Minnesota MN15 functional (and the others) – magnetic coupling constant – a benchmark study

Honestly, I don’t like studying magnetic systems, e.g. single molecule magnet, and I don’t know why I end up testing my three favorite functionals with this toy model H-He-H. You may laugh at this system but there has been at least 6 papers (six!, including one from Gustavo E. Scuseria) used this system as a model for magnetic studies.

The calculation is simple, the magnetic coupling constant J, defined as the different between the singlet and triplet state J = E(singlet) – E(triplet). This can be easily done by DFT, but you may end up with a wrong number.

So, what is the problem? There are two:

  • The stupid singlet state is open-shell (in the language of DFT) or multi-reference (in the language of CASSCF). You have to use broken-symmetry BS-DFT to study the singlet state.
  • Once you manage to obtain the BS solution for the singlet and the triplet states, there are three ways to calculate J:
    • Ruiz et al. used J = E(BS-DFT) – E(triplet) (duh?) without any correction for the spin-contamination. They claimed that good results can be obtain with this “faulty” approach because of error cancellation. Basically, I can call this approach “right results for wrong reasons”. The paper lead to a polite comment here and a reply by the original authors here.
    • The famous Noodleman’s projection method J = 2(E(BS-DFT) – E(triplet)). This applies when the magnetic centers weakly interact, e.g. large distance between He and H.
    • The also famous Yamaguchi’s  spin projection scheme using spin contamination, that is valid regardless whether the interaction is strong or weak.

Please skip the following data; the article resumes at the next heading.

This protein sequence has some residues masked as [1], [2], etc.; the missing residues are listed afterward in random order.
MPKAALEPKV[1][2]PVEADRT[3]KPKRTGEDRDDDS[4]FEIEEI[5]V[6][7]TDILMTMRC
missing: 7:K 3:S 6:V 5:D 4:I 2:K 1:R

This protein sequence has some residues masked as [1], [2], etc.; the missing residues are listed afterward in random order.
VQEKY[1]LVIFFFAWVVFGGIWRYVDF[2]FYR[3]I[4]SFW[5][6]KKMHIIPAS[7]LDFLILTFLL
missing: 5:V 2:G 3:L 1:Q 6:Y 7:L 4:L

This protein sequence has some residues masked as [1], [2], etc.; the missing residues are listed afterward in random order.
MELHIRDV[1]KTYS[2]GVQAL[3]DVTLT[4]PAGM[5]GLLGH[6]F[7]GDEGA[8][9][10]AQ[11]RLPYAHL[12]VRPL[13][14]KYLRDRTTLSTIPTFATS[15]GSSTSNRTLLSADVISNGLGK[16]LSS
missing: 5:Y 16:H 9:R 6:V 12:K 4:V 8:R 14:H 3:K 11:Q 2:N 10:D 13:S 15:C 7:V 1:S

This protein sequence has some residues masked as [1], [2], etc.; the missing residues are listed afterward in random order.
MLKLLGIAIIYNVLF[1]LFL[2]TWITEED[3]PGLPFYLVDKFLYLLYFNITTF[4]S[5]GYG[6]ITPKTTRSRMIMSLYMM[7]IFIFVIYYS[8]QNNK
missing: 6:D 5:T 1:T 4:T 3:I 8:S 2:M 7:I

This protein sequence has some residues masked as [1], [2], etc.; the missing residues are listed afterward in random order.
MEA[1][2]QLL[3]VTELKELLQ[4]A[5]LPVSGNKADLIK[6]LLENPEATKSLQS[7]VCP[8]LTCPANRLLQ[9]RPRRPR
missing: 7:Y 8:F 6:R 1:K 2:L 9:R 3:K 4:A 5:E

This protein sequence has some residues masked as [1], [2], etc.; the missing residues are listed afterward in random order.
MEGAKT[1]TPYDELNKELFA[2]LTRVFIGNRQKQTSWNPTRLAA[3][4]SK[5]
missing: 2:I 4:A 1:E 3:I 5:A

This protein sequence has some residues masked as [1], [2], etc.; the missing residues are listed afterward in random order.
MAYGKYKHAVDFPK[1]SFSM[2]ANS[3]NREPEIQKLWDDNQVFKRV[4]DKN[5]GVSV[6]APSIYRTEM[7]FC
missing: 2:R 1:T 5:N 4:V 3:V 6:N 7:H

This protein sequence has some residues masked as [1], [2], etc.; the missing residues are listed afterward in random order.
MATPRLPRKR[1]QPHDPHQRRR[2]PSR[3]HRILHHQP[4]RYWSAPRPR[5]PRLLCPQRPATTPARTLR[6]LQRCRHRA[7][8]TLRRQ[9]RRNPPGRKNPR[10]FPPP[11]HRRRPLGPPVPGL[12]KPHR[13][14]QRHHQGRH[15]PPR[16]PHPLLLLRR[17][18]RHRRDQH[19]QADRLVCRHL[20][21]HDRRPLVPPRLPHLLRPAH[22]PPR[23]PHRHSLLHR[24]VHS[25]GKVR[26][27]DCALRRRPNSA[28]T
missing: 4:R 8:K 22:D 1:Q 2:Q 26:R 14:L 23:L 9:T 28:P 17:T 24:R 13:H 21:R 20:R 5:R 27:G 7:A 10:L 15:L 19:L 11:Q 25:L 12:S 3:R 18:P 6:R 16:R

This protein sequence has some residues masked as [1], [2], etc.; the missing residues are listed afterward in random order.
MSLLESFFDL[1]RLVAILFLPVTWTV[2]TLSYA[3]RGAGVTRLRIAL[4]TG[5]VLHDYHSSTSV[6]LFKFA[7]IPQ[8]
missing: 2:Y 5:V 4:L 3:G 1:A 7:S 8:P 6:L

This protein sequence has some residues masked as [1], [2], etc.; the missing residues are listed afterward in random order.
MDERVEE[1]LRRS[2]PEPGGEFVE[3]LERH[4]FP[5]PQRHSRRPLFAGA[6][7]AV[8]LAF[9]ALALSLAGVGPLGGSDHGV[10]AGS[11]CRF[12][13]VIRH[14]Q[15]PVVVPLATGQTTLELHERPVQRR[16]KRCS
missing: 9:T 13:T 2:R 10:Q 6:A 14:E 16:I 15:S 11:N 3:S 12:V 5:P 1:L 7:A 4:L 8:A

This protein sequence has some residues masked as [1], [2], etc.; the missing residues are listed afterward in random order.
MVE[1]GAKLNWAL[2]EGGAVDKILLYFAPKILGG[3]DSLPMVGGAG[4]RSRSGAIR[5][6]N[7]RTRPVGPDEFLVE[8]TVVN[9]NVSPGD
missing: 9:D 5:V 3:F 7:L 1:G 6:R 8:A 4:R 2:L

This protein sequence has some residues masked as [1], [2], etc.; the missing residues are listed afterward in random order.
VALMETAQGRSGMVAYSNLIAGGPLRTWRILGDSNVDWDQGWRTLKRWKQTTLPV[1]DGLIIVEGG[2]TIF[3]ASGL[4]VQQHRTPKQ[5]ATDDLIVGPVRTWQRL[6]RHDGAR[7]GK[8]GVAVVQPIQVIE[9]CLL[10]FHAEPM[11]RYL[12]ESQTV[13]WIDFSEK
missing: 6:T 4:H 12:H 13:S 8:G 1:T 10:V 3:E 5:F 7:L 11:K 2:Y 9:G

In this post, I do a simple test with this system with d(H-He) = 2.0 Å. I use B3LYP, PBE0, MN15, SCAN0, and ωB97M-V as usual. The basis set is 6-311G** since a full-CI solution with this basis set is available (J = -50 cm-1). I also test the self-interaction correction (SIC).


What I can see

  • Without SIC, Ruiz’s approach is excellent with errors less than 40% for all functionals (rrwr). Both Noodleman’s and Yamaguchi’s give very bad results (error more than 100%) using B3LYP, while using other functionals, the results are fine, especially MN15 and ωB97M-V.
  • With SIC, Ruiz’s approach screws up its performance, the errors are more than 50%, while the results with Noodleman’s and Yamaguchi’s improve.


What can I learn here?

I still hate studying magnetic systems. This is just a small system with H and He. With larger systems containing multiple metal centers, (i) a SIC calculation is too expensive and (ii) the errors “should” be larger.

PS. I use a random number generator from 0 to 100 and obtain |J| = 53 cm-1 just the first time I press the generate button. It’s a match!



Leave a Reply

Fill in your details below or click an icon to log in:

WordPress.com Logo

You are commenting using your WordPress.com account. Log Out /  Change )

Google+ photo

You are commenting using your Google+ account. Log Out /  Change )

Twitter picture

You are commenting using your Twitter account. Log Out /  Change )

Facebook photo

You are commenting using your Facebook account. Log Out /  Change )


Connecting to %s